Robinhood tried to launch a similar product last year called Robinhood Checking, albeit this had an even more impressive interest rate of 3 percent APY. Unfortunately, the product began to unravel when it transpired that the company had failed to secure insurance from the SIPC (Securities Investor Protection Corporation).
In the face of mounting criticism, Robinhood shelved the plan, only to revive it earlier this year. This time around, Robinhood has secured depositor insurance. Each Robinhood Cash Management account is protected up to $1.25 million, which is far beyond the $250,0000 offered by the FDIC (Federal Deposit Insurance Corporation).
The Robinhood Business Model
Without charging fees, how does Robinhood make money? The reality is its business model is somewhat akin to an ultra-low-cost airline like Spirit or Ryanair, where the primary revenue doesn’t come from the core product (airline tickets, or in this case, trades), but rather ancillary products and services.
Robinhood makes money in a few different ways. Much of its revenue comes from premium services, like Robinhood Gold, as well as the fees it charges for margin trading.
And, as is common in the industry, it collects interest on the uninvested cash lingering in customer accounts. It also passes on regulatory fees (which are typically less than a cent) which are rounded up to the nearest penny, with Robinhood pocketing the difference.
Controversially, a considerable part of Robinhood’s revenue comes from something called “payment for order flow,” or PFOF. This practice, which was pioneered by the controversial financier Bernard Madoff, is where a broker receives rebates from market makers (like dealers and securities exchanges) to influence how orders are processed.
In 2018, Alphacution estimated that $69 million of Robinhood’s revenue came from this practice, which was an increase of 227 percent on the previous year. For what it’s worth, Robinhood emphatically claims that rebates don’t factor into how it routes orders.
PFOF is a legal practice in the United States. In parts of Europe, including the U.K., it is banned over concerns that it encourages brokerages to act in ways that aren’t necessarily in the user’s best interest.
Founded in San Francisco in 1971, Charles Schwab is one of the most respected brokerage firms based in the United States. It’s also one of the firms that were “disrupted” when Robinhood first landed on the scene in 2013, with many of the company’s smaller retail investors heading to the greener (and cheaper) pastures, tempted by fee-free trading.
And in October of this year, the firm announced that it was transitioning to the same fee-free revenue model pioneered by Robinhood. Charles Schwab may not be the first legacy broker to make this move (it follows Vanguard, J.P. Morgan, Interactive Brokers, and T.D. Ameritrade), but it definitely won’t be the last. After all, it’s tough to compete with “free.”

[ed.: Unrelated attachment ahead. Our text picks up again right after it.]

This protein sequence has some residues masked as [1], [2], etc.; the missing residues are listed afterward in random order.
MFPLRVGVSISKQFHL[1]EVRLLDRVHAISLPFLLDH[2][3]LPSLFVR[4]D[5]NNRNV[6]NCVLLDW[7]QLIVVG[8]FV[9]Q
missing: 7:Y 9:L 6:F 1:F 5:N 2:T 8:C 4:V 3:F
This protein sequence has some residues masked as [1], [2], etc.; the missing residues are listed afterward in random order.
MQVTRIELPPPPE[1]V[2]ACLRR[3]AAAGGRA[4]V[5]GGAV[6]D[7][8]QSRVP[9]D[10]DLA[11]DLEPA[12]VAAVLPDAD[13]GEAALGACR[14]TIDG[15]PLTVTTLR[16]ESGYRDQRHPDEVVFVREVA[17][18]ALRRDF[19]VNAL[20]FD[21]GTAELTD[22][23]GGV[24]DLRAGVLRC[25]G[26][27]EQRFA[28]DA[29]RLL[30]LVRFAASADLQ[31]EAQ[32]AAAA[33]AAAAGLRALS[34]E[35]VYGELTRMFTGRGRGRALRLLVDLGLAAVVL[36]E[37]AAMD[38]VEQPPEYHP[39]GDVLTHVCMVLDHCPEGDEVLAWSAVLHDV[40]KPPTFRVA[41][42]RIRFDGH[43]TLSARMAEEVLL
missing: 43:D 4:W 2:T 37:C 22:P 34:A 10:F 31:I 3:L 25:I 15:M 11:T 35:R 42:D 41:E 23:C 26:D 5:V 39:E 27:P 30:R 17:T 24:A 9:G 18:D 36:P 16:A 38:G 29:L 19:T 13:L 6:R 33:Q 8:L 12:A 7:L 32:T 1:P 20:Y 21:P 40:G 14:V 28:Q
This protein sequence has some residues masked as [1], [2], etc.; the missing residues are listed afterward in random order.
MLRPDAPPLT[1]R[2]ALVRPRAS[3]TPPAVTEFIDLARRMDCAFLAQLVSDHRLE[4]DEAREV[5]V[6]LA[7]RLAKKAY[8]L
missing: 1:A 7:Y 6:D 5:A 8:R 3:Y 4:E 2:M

That said, Robinhood doesn’t have much to worry about so far. It’s got the advantage of being a first-mover, having offered fee-free trading for over five years now. Furthermore, the legacy brokerages still carry somewhat of a reputation for being expensive places for ordinary retail investors, even if that isn’t strictly true anymore.
As an aside: Robinhood is in the early stages of an expansion into Europe, with a U.K. launch expected imminently, and other countries to follow. This move is significant because it’ll be entering a market that’s already had fee-free trading for quite some time.
Its two main rivals will be Trading212, which specializes in facilitating more speculative investments, and Freetrade, which is comparatively conservative. It doesn’t allow users to buy shares or financial instruments on margin, for example, and strongly emphasizes cautious long-term investing.
Furthermore, the wildly popular fin-tech startup Revolut is in the early stages of rolling out a brokerage platform, which, thanks to its Europe-wide footprint, promises to make life complicated for Robinhood.
American readers might not be too familiar with Revolut, but in Europe, the company is hugely influential. It’s somewhat of an interesting beast, performing the roles of a traditional bank, money transfer service, bureau de change, cryptocurrency exchange, and stockbroker in one comprehensive package.
This complexity makes it hard to describe. Still, it also makes it a compelling threat to Robinhood’s global aspirations, not least because it holds a European banking license issued in Lithuania, which allows the company to offer sophisticated financial services across all 28 European Union member nations.
I don’t say this to write off Robinhood’s chances. Instead, I’m assuming the company will face some bitterly stiff competition upon launch.
The road ahead
Although it faces challenges in the years ahead, particularly from resurgent legacy brokers who have embraced fee-free trading, I’m confident the company will continue to disrupt how retail investors grow their money.